The romantic triangle of a plot is of the boy-gets-together-with-the wrong- girl-while-the-other-girl-looks-on variety. Sooner than you can say "hormones and popcorn," they had their handsome, thirty-something leading man singing his way through pubescence with a cracking voice. (Why do unimaginative authors and directors think this device is so very funny??) By the time they got around to something called "A Little Hustle Plus a Little Muscle" I was ready to call it quits. I nevertheless kept the disc on the changer, and immediately met with a jubilant song of proposal, "I'm Seein' Rainbows." (I'm still humming it, after a week.) From there on, Little by Little picks up, at least a little (by little).

Composer Brad Ross' style is somewhat reminiscent of that of Harvey Schmidt, but without the latter's strokes of starlight. The lyrics are by Ellen Greenfield, who is also the co-librettist, and Hal Hackady, whose career has never recovered from three ill-fated Broadway ventures in the early '70s (Minnie's Boys, Ambassador, and Goodtime Charley). The billing is unusual enough to draw attention to itself: "Lyrics by Ellen Greenfield" on a line by itself, followed by "Lyrics by Hal Hackady" on the next line by itself. The individual songs, though, are not specifically credited.

The performers, Darrin Baker, Liz Larsen, and Christiane Noll, all do well enough with their assignments. But Little by Little seems to be a case of trying to make something (i.e. a hit off-Broadway revue) out of a mere bunch of songs. The piece is in some ways not unlike Craig Lucas' Marry Me a Little (1980), which similarly examined matters of the heart by stringing together lots of songs. Except that that intimate off-Broadway musical had songs by Sondheim. This one settles for Ross, Greenfield, and Hackady.

PERSONALS (Jay)
After listening to the two above-mentioned discs two times each, I discovered to my horror that I had yet another new CD release of an off Broadway revue sitting around awaiting attention. Personals -- about the search for love through the personal ads -- was one of those shows that sounded so very intriguing and inherently interesting that I never bothered to see it during its unsuccessful run in 1985 at the Minetta Lane (with Jason Alexander and Dee Hoty among others). This disc, the score's first recording, features the cast of the 1998 London production.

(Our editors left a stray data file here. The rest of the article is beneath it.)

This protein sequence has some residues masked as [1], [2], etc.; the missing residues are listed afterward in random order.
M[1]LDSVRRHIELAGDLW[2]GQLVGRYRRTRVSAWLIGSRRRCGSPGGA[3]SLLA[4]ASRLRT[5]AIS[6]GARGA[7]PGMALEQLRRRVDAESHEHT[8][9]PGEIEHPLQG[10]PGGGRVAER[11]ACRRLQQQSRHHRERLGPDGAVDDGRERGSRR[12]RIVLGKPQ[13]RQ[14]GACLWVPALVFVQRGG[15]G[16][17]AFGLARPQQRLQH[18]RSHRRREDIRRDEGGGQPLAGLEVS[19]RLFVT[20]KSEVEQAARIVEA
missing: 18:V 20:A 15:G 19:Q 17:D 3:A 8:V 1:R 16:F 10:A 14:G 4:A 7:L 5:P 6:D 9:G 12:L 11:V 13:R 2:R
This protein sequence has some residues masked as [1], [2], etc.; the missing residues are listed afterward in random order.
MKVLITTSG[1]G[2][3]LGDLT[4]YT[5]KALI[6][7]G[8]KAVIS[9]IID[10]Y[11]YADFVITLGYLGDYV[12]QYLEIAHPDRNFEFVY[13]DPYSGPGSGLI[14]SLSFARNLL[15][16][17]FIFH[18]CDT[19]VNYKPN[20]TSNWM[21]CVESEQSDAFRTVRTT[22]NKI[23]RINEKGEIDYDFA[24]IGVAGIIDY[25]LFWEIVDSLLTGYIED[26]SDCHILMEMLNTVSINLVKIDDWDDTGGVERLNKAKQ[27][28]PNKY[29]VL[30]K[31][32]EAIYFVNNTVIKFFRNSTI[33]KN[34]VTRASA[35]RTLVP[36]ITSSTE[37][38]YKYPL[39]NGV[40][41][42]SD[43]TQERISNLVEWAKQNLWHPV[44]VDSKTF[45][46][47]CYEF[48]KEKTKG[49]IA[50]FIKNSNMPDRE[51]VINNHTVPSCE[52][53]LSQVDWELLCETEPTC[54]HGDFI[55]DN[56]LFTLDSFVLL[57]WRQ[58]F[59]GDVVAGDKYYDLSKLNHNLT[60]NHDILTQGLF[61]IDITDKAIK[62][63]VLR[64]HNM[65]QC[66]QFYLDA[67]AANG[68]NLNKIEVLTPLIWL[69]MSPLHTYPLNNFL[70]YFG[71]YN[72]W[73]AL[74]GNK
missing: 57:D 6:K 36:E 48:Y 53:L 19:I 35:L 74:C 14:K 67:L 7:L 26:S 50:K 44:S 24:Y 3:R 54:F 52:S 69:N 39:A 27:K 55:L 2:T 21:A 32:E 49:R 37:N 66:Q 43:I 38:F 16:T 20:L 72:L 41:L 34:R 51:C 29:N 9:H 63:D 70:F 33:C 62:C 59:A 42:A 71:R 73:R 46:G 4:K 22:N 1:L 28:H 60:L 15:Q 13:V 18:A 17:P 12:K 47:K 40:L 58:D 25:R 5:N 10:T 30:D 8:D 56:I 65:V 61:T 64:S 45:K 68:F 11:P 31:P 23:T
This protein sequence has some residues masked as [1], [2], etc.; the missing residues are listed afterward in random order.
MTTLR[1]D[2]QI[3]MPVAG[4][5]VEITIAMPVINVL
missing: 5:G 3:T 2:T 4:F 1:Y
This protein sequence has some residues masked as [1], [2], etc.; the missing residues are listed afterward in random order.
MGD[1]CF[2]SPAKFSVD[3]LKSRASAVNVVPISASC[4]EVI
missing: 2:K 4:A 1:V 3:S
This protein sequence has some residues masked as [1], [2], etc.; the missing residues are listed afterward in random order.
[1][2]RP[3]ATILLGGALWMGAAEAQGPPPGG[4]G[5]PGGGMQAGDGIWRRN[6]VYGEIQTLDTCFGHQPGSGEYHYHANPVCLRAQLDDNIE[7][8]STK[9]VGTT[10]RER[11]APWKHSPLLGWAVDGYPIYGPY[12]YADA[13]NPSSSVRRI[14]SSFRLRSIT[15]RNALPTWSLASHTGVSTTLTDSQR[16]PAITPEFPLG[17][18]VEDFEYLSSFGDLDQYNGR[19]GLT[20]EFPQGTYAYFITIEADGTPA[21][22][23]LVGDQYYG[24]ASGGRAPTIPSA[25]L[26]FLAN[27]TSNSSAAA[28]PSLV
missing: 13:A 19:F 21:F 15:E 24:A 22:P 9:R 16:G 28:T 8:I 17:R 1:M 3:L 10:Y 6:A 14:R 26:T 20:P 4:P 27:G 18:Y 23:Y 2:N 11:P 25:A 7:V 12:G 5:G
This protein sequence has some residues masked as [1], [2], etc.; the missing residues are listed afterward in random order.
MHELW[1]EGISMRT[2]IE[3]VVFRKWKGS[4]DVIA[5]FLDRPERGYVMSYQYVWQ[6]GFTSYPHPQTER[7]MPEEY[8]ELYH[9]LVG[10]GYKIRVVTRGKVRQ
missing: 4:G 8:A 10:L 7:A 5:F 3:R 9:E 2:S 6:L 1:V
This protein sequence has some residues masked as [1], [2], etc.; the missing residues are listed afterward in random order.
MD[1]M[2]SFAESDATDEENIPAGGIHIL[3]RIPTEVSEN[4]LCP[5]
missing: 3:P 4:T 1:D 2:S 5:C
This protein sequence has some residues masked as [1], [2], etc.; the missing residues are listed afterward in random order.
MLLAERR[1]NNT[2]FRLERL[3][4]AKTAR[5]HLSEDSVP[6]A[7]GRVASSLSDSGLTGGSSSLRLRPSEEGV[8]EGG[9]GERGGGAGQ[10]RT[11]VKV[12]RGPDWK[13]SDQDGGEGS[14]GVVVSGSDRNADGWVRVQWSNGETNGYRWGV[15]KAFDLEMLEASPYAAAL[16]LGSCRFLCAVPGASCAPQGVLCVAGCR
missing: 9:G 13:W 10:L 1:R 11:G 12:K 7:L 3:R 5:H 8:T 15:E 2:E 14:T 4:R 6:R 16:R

With great misgivings I cracked open the cellophane. Imagine my surprise -- and relief -- to find that Personals is distinctly listenable. Now it's not one of your all time great musicals; but from the very opening number, "Nothing to Do with Love," you're hit by the fact that it is professional. Well-crafted, too. And unlike the other two revues, many of the jokes are actually funny. After a few hours with Secrets... and Little by Little -- well, let's just say I can't imagine ever listening to the first two again voluntarily. I'll surely replay Personals. (Memo to the Little by Little people: the adult actor playing a pubescent high school senior in Personals sings without making his voice crack. Much more effective.)

Sketchwriter/lyricists David Crane, Seth Friedman, and Marta Kauffman are the creators of the highly successful sitcom "Friends," although as Marian the Librarian's mother might have said, "Excuse me for living, but I never saw it." In a rather unusual move, they invited six different composers-including Friedman himself-to supply music. Stephen Schwartz, who was just then in his long hibernation, provides sturdy and tuneful opening numbers for both acts; and the pre-Disney Alan Menken does nicely by "I'd Rather Dance Alone." (Which, to continue our source detecting game from above, isn't up to Dorothy Fields and Arthur Schwartz's "I'd Rather Wake Up by Myself.") There are other impressive songs as well, including "I Think You Should Know" (music by Seth and Joel Phillip Friedman). On the downside, there's a strange song called "A Little Happiness," about a bisexual transvestite dwarf. Which might represent the height of hilarity to some...

While we're on the subject of musical revues, I'd like to point out that RCA has conscientiously recorded about a dozen assorted titles in the age of the compact disc. Sitting in their archives, though, is perhaps the best original revue of the last fifty years: New Faces of 1952. It is really about time -- don't you think -- for them to reissue it, filling in the left-over disc time with highlights from New Faces of 1956. "Boston Beguine," "Lizzie Borden," "Monotonous," "Guess Who I Saw Today?," and "Talent" are all gems of their kind. Generations of musical comedy fans see these songs continually cited in reviews and reference books but never have a chance to hear them. With Eartha Kitt, Alice Ghostley, Paul Lynde, Robert Clary, Inga Swenson, Jane Connell, Virginia Martin, and even Maggie Smith (croaking her way through her material in hilarious desperation), RCA would surely sell enough copies to make it worth their while. So do it, already!

-- Steven Suskin, author of "More Opening Nights on Broadway" (Schirmer) and "Show Tunes 1904-1998" (Oxford). You can E-mail him at Ssuskin@aol.com